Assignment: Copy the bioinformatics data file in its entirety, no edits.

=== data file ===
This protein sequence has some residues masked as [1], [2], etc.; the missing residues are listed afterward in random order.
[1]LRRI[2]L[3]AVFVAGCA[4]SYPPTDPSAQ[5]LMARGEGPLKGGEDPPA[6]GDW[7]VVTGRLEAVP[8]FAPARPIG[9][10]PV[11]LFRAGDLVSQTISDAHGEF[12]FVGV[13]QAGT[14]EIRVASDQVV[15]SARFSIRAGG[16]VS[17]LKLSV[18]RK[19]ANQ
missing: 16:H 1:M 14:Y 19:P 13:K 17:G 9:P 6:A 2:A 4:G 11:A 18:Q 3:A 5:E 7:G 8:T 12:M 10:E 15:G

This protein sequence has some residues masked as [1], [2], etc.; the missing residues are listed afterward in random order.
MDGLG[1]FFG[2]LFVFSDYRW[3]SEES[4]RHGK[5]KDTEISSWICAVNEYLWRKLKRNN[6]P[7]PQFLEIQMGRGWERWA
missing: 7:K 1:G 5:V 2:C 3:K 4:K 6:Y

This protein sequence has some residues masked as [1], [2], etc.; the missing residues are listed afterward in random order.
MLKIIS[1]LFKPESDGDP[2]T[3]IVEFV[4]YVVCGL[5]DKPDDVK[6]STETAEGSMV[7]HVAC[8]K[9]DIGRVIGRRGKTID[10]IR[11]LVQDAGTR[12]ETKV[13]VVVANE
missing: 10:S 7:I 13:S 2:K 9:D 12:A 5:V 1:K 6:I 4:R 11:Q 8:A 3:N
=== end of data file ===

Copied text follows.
This protein sequence has some residues masked as [1], [2], etc.; the missing residues are listed afterward in random order.
[1]LRRI[2]L[3]AVFVAGCA[4]SYPPTDPSAQ[5]LMARGEGPLKGGEDPPA[6]GDW[7]VVTGRLEAVP[8]FAPARPIG[9][10]PV[11]LFRAGDLVSQTISDAHGEF[12]FVGV[13]QAGT[14]EIRVASDQVV[15]SARFSIRAGG[16]VS[17]LKLSV[18]RK[19]ANQ
missing: 16:H 1:M 14:Y 19:P 13:K 17:G 9:P 6:A 2:A 4:G 11:A 18:Q 3:A 5:E 7:G 8:T 12:M 10:E 15:G

This protein sequence has some residues masked as [1], [2], etc.; the missing residues are listed afterward in random order.
MDGLG[1]FFG[2]LFVFSDYRW[3]SEES[4]RHGK[5]KDTEISSWICAVNEYLWRKLKRNN[6]P[7]PQFLEIQMGRGWERWA
missing: 7:K 1:G 5:V 2:C 3:K 4:K 6:Y

This protein sequence has some residues masked as [1], [2], etc.; the missing residues are listed afterward in random order.
MLKIIS[1]LFKPESDGDP[2]T[3]IVEFV[4]YVVCGL[5]DKPDDVK[6]STETAEGSMV[7]HVAC[8]K[9]DIGRVIGRRGKTID[10]IR[11]LVQDAGTR[12]ETKV[13]VVVANE
missing: 10:S 7:I 13:S 2:K 9:D 12:A 5:V 1:K 6:I 4:R 11:Q 8:A 3:N